As a parent, I've made an effort to not say, "It's not a big deal" to my kids. The main reason I do this is because, to my kids, it is a big deal. If in their mind it's X and I'm telling them it's not X, that has to be a confusing message for them.

Dr. T writes:

I have a different take on this problem. Many of today's bad parents are too self-centered to consider the needs of their kids. The bad parents of today often were spoiled and poorly disciplined when they were children. They have no problems remembering their childhoods--they are still living them.

Joe Cushing writes:

There are features of kidultness in any libertarian. Libertarians still have the ability to get recognize and get angry at rules that make no practical sense. Non-libertarians have figured out that it is in their own self interest to just submit to authority or culture and do what they are told without questioning it.

Fewer kids means a less robust intuition as to the raising of the children. "Purpose " has changed to making ...... and so the continuity of generations is broken.

Bill Drissel writes:

My now-grown teenagers complained of the injustice they suffered because I hadn't forgotten what it was like to be a kid.

Bill Drissel

lemmy caution writes:

The increases in homework and organized activities, primarily sports, in the last 30 years has been very unfortunate. They make childhood unnecessarily regimented and stressful.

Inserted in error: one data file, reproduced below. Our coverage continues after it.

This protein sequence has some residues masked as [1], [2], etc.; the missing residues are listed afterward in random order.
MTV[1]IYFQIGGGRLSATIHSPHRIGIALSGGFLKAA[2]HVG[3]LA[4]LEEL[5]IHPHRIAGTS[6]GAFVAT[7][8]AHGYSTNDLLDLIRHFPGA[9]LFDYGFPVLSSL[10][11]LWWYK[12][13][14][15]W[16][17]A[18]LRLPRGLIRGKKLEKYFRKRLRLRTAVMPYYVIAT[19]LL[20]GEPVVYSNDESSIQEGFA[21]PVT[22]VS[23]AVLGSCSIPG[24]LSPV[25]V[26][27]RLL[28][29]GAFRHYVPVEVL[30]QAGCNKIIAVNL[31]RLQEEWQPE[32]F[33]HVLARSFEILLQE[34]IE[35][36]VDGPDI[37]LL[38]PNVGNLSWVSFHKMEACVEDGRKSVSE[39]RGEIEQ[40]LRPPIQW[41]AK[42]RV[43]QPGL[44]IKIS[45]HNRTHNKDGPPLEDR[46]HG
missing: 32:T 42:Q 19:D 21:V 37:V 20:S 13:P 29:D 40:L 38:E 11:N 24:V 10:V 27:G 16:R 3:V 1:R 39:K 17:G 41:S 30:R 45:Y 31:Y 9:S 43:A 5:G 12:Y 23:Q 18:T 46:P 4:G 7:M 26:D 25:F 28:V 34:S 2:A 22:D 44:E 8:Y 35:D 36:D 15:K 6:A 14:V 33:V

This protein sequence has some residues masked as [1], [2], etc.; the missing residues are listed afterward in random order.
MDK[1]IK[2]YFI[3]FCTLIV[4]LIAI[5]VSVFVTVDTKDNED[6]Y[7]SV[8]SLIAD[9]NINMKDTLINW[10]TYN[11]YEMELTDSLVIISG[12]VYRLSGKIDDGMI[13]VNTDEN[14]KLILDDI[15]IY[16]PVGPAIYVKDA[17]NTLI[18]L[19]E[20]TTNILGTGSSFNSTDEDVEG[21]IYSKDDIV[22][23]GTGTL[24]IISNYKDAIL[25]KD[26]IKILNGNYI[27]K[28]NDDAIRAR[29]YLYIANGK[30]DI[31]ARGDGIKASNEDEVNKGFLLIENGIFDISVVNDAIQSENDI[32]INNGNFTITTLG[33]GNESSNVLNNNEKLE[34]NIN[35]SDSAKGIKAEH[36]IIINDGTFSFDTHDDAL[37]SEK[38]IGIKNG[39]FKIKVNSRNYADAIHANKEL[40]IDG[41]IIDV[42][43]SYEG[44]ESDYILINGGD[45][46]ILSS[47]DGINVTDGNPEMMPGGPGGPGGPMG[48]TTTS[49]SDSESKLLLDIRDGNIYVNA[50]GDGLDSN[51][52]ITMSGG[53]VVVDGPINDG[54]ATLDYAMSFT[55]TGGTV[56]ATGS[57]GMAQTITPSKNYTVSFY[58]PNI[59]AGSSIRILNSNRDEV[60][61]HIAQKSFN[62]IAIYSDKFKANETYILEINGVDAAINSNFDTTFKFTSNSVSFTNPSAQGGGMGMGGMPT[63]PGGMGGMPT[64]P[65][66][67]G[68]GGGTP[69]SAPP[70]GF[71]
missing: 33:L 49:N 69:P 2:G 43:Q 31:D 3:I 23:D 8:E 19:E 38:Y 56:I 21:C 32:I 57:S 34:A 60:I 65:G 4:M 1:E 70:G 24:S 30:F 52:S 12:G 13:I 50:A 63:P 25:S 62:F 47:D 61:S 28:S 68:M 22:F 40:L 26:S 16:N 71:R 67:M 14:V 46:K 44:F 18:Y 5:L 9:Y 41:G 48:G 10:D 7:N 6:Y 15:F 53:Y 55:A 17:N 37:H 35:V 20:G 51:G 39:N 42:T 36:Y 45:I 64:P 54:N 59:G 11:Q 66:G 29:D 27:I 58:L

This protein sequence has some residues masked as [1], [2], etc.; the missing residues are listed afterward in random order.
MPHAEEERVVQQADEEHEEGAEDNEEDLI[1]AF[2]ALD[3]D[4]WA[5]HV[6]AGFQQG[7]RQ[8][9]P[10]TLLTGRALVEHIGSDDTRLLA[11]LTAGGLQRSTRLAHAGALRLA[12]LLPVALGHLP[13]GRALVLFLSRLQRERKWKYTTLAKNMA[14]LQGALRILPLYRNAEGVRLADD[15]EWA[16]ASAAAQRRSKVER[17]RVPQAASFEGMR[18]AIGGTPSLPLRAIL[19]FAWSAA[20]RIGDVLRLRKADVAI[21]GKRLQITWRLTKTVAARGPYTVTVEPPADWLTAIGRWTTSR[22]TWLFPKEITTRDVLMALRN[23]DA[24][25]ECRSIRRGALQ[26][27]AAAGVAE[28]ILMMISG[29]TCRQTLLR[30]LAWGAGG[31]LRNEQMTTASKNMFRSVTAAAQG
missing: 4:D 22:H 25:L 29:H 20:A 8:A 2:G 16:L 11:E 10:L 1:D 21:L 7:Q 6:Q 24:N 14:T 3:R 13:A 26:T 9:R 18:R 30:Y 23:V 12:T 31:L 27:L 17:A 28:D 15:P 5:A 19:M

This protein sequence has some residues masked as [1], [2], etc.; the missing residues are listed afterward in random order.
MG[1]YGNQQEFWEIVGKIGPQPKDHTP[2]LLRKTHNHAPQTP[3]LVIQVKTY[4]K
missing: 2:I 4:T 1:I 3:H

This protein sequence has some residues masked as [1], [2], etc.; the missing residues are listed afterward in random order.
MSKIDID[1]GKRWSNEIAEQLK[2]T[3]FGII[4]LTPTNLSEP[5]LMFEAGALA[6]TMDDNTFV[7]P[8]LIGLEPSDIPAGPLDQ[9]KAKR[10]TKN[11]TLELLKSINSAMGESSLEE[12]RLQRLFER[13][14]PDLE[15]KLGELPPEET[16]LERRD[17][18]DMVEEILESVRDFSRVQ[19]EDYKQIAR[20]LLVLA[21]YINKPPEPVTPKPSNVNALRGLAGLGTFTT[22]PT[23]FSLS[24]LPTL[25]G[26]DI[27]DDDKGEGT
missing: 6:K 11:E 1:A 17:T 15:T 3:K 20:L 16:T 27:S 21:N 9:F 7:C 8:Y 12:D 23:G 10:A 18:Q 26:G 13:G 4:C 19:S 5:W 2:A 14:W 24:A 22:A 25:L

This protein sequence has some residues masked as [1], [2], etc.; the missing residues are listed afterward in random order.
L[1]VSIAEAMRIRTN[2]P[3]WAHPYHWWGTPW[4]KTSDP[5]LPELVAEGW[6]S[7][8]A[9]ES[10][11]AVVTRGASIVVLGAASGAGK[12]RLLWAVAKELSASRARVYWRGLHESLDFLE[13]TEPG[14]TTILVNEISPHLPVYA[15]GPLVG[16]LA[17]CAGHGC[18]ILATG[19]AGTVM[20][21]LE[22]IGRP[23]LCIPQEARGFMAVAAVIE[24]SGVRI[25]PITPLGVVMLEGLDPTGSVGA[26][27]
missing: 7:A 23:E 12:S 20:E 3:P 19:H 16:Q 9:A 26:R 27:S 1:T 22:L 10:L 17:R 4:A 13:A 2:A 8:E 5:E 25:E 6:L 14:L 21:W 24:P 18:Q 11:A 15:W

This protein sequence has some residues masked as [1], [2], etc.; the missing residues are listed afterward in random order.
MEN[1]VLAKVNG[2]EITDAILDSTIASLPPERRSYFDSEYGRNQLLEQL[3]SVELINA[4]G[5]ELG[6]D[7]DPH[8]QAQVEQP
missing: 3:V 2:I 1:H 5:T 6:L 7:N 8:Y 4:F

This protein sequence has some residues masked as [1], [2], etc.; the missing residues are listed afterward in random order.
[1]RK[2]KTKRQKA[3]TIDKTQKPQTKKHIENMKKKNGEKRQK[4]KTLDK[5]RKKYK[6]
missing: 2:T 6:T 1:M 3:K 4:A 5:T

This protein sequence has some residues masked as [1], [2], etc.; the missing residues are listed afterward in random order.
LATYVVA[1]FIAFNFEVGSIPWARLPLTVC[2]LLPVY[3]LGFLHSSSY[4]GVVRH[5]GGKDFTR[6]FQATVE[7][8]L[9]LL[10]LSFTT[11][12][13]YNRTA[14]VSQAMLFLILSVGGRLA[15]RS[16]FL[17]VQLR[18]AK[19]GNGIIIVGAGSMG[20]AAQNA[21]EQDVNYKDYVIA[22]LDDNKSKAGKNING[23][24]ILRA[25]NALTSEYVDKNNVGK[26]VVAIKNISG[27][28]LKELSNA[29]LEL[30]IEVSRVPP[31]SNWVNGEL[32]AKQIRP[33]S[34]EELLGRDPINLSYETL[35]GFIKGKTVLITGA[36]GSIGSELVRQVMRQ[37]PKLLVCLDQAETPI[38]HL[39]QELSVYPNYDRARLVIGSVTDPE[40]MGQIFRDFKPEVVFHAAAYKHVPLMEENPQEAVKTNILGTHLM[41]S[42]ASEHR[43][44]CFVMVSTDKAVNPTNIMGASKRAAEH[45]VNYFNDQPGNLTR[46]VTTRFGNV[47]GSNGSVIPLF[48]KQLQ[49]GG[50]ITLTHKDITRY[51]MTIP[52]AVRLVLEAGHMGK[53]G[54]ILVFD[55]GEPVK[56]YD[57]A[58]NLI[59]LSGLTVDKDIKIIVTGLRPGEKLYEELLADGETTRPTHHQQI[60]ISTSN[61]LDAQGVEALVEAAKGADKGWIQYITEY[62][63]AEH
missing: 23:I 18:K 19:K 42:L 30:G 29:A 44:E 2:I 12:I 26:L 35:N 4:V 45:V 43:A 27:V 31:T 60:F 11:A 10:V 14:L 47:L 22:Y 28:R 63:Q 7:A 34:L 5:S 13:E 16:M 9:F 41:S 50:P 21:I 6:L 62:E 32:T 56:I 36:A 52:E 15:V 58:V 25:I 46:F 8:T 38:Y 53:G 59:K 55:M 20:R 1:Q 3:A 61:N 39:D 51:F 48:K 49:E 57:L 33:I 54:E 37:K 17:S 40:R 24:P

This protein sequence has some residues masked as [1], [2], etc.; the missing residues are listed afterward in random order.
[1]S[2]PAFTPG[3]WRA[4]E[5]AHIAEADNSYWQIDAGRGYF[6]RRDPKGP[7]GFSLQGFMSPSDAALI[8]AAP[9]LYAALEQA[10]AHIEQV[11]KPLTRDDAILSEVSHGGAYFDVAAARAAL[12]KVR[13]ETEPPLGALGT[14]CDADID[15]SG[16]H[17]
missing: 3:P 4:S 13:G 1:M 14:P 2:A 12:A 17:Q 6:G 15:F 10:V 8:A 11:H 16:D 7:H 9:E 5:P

Upper middle class parents consider much of their success comes from going to a good college and do every thing they can to have their kids do things that those colleges will like. The rest of the middle class just copies the upper middle class.

Newbie parent writes:

Reflecting, I used to always say that I will never be my parents. I gave birth to Claire two months ago. Now, I say that I will never be a parent as good as my own.

However, there are certain things I want to change in my turn. I hope I will be a better listener, and be able to feed back constructively. But I fear realistically speaking.

Practical parents are more sensible to the near future. The globe is changing, so are its rules and laws. I am afraid I will act and react just like my parents knowing the above mentioned.